Incontinence briefs, available in different styles for men and women, look a lot like regular underwear and come in a range of colors. Instead of being stacked on shelves like baby diapers, some of Kimberly-Clark’s latest adult incontinence gear comes in packaging that hangs on hooks in store displays and has transparent windows that show the absorbent disposables folded like cotton underpants. A box of 10 Depend Silhouette Active Fit briefs sells for $11.97, or about $1.20 each, at Walmart.com. A 44-count box of the company’s Huggies Snug & Dry diapers for infants costs $7.97, or about 18¢ each.
When casting the ads for its active-fit Silhouette briefs, the company hired models and brand ambassadors a generation younger than its former white-haired spokeswoman, the late actress June Allyson. Among them: comedian and television star Sheryl Underwood, 52, and slam poet “Mighty” Mike McGee, 40.
Svetlana Uduslivaia, a head of tissue and hygiene research at Euromonitor, says newer goods such as Depend Silhouette and P&G’s Always Discreet are thinner and less discernible under clothing, and in general are designed for more physically active consumers. They “wouldn’t be very suitable for those with more serious forms of adult incontinence usually associated with older seniors,” she says. So the products’ strong sales growth might suggest that younger people are drawn to them. A Kimberly-Clark spokesman says the company doesn’t yet have numbers to show its more youthful push is working. It suggests many younger incontinence sufferers still use products not intended to handle the problem (such as sanitary pads) because of a reluctance to buy goods designed for seniors—a stigma that its media campaign hopes to end.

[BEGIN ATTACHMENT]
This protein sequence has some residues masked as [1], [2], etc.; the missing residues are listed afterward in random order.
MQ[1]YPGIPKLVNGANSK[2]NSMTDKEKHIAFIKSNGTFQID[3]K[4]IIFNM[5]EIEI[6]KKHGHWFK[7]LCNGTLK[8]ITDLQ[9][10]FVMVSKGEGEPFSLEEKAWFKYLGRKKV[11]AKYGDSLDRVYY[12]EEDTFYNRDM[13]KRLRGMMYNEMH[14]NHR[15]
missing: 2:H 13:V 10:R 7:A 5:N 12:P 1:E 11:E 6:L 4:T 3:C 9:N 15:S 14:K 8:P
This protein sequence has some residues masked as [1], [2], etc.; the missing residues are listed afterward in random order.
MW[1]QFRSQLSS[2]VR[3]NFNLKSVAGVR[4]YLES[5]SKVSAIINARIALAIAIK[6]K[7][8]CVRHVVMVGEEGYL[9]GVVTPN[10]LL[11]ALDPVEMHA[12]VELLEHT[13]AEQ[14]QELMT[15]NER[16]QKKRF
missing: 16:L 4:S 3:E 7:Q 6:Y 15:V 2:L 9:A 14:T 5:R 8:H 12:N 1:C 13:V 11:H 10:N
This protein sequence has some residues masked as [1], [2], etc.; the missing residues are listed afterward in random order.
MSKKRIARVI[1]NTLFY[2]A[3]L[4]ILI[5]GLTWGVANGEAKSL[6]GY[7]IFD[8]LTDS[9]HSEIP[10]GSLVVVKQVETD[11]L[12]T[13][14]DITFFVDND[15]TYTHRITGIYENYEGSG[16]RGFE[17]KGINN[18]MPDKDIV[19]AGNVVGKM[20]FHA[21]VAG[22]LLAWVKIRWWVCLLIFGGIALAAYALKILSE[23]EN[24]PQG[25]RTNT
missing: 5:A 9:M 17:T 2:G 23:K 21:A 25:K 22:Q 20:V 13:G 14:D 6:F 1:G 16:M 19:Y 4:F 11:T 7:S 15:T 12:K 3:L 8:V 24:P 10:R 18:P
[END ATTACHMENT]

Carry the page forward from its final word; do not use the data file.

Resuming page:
Kimberly-Clark has more than half the U.S. incontinence-garment business, with 56 percent of sales last year, compared with 9 percent for P&G and 7 percent for Sweden’s Svenska Cellulosa, maker of the Tena brand of incontinence goods, Euromonitor estimates. Unlike Kimberly-Clark, P&G targets only women with one of its product lines—Always Discreet, introduced in 2014. Women already are familiar with the company’s Always brand, which includes such female personal-care products as menstrual pads and liners. “Always Discreet has been very successful in bringing along a lot of the younger women, because it’s a brand that they trust,” says Yuri Hermida, vice president of North American baby and feminine care at P&G.
Hoping to grab an even bigger slice of the incontinence market, Kimberly-Clark last year introduced Poise Impressa bladder supports for women, one of the first incontinence products to be worn internally. It’s designed to help prevent urinary leaks rather than simply absorb them. Inserted into the vagina like a tampon, it lifts and gives support to the nearby urethra, which in turn helps stop urine from leaking out. The target audience includes women who suffer so-called stress urinary incontinence, often triggered by coughing, sneezing, or even dancing. Ads for the product feature a smiling middle-aged woman and a marketing pitch that promises to “let you laugh without leaks.” More than laughter, for Kimberly-Clark the products may bring in serious profits.